RMG stock photo

by EVAN MATTHEWS, editor

Facebook is an interesting medium.

Originally it was designed to bring people together, and in so many ways, the social media platform does just that.

It does the obvious things like keeping us connected through messaging and photos. We have the ability to engage with people from our past, and people we cannot see due to geographical impediments or circumstance.

But it also allows us to connect with people we don’t know all that well, and create a sense of community, even if only virtually.

One of my favourite things about Facebook is how it provides the ability to generate positive and thoughtful discussion with people who are willing.

It allows for people to share perspectives and gain understanding that might not otherwise be shared.

But in the same breath, people can choose to approach anything — including social media, and Facebook — any way they choose.

And just as much as Facebook can bring people together and create positive things like intellectual discussion, conversations can just as easily be uninformed, become personal, or alienate and isolate people as well.

It’s not a complaint, mainly an observation.

For a lot of people, whether Facebook presents a full-on verbal confrontation, or the more passive form of scrolling personal feeds with subconscious judgment of people’s life choices, Facebook can lead users on any side of divisive issues, worldviews or the political spectrum to experience a depressing state of mind, where they find themselves in “defensive mode” in a lot of instances.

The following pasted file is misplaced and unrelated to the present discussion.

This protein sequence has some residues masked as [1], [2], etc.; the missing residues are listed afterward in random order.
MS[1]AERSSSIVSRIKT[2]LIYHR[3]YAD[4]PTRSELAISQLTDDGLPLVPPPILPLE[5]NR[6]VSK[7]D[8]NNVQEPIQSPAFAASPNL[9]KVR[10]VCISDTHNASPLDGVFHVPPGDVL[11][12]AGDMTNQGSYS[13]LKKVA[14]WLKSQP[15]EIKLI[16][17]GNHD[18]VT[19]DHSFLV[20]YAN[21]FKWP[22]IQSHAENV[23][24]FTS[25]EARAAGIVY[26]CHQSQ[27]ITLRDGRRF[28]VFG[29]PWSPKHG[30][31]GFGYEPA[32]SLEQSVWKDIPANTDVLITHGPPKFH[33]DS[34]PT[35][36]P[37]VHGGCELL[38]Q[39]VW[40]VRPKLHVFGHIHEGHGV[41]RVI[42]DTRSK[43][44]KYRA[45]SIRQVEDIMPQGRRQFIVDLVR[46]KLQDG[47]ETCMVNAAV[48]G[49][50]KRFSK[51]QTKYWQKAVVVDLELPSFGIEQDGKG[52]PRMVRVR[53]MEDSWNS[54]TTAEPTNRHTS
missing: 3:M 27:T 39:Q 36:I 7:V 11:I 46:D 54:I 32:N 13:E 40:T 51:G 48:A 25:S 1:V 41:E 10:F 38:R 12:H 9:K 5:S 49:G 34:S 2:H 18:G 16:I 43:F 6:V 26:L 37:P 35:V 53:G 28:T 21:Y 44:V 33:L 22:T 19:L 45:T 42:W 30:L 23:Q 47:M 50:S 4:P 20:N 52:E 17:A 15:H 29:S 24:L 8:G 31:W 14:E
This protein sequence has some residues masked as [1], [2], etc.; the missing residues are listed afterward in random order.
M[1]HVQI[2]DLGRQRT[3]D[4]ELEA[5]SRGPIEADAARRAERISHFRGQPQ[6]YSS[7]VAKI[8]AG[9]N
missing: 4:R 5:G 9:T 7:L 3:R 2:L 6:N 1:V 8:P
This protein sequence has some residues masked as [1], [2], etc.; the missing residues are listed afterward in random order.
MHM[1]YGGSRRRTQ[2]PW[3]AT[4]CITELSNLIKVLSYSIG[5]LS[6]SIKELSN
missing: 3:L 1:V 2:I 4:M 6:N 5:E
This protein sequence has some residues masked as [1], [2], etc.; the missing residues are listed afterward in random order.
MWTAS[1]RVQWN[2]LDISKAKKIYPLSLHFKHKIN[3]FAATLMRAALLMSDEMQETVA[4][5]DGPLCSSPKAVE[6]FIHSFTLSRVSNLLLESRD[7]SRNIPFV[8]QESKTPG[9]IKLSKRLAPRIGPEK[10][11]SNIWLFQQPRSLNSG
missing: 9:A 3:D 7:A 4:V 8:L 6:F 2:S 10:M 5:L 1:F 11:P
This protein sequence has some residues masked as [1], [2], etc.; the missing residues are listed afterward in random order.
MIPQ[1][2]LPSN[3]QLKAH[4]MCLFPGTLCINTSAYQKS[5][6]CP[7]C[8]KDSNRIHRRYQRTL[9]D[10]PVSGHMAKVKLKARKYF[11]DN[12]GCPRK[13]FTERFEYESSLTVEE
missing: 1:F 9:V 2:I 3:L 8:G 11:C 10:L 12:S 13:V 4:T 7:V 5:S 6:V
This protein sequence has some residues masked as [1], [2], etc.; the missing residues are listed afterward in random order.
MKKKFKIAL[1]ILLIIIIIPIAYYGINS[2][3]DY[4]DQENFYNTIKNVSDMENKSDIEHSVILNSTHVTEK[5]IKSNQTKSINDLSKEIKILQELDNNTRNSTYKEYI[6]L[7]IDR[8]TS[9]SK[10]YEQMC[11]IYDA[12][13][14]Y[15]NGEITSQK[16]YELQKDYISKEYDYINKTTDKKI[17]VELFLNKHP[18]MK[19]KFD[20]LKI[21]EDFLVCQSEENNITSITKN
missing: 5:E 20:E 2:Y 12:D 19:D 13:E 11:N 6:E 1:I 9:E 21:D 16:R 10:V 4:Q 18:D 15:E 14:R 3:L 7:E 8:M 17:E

Facebook has this strange way of creating an ironic fracture in the medium’s intended purpose, which was bringing people together, by ultimately dividing them.

Whether it’s religion, politics, or just somebody’s ego, people find reasons to passionately defend their worldviews and have conversations via social media that impact their lives — their overall happiness — away from the computer screen.

Sometimes it feels like people care more about being right than they do about working toward greater understanding.

Keep in mind; I’m bringing this up as somebody who doesn’t typically shy away from a verbal discussion or confrontation — on social media or otherwise — so there is a level of hypocrisy in what I’m saying.

But ultimately, I can’t wrap my head around it; I can’t tell if Facebook and social media leave me with a generally more positive or negative feeling toward humanity. Sometimes I want to be rid of social media, and other times I think there are legitimate reasons I need it.

Then I wonder, does it matter?

Maybe ask yourself the same thing. Does Facebook leave you generally happy? Or sad? Do you need it? Or do you like it? Or do you even care — is it just something you do? Is it not?

And just because I brought it up the topic doesn’t mean I’m going to be getting rid of Facebook any time soon. Whether it’s a way of staying connected and plugged in, a psychological addiction, or just another thing to bitch about, Facebook is here to stay.

At least, for the time being.